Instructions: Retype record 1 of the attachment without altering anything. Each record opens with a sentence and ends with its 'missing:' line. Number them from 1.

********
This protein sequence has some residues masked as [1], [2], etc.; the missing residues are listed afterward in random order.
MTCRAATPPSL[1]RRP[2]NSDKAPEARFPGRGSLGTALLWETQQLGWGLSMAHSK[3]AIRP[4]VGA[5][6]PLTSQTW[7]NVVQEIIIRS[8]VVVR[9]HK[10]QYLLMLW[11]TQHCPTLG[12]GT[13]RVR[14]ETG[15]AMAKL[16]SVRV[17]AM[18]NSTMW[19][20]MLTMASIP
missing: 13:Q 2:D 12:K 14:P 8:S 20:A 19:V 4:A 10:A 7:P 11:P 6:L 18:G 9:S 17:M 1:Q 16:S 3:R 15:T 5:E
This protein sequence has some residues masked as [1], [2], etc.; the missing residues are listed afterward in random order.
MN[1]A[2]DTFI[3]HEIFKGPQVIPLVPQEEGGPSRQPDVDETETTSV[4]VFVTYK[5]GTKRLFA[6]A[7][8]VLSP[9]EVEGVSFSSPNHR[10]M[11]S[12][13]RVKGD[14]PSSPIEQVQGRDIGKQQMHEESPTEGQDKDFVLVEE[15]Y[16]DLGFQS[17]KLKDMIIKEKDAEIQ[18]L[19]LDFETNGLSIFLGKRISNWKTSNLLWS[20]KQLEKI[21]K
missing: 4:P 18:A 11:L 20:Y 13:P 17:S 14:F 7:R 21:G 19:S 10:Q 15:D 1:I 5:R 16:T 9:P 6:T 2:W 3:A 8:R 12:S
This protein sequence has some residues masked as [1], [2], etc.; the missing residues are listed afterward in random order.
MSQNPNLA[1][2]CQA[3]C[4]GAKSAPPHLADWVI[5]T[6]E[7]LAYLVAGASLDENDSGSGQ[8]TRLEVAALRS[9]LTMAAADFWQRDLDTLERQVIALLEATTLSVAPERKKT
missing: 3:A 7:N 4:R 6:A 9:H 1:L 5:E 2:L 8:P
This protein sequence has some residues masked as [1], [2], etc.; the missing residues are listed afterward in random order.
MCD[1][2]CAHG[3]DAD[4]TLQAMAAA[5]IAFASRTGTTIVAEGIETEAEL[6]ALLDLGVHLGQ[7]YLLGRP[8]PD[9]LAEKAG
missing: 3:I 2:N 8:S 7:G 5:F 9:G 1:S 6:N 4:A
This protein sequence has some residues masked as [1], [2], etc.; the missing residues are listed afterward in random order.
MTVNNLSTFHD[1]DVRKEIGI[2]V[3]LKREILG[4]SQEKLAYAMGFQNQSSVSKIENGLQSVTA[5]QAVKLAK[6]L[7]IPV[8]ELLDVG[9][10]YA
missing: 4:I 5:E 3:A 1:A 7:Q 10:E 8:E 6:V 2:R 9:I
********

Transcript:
This protein sequence has some residues masked as [1], [2], etc.; the missing residues are listed afterward in random order.
MTCRAATPPSL[1]RRP[2]NSDKAPEARFPGRGSLGTALLWETQQLGWGLSMAHSK[3]AIRP[4]VGA[5][6]PLTSQTW[7]NVVQEIIIRS[8]VVVR[9]HK[10]QYLLMLW[11]TQHCPTLG[12]GT[13]RVR[14]ETG[15]AMAKL[16]SVRV[17]AM[18]NSTMW[19][20]MLTMASIP
missing: 13:Q 2:D 12:K 14:P 8:S 20:A 19:V 4:A 10:A 7:P 11:P 6:L 18:G 9:S 17:M 1:Q 16:S 3:R 15:T 5:E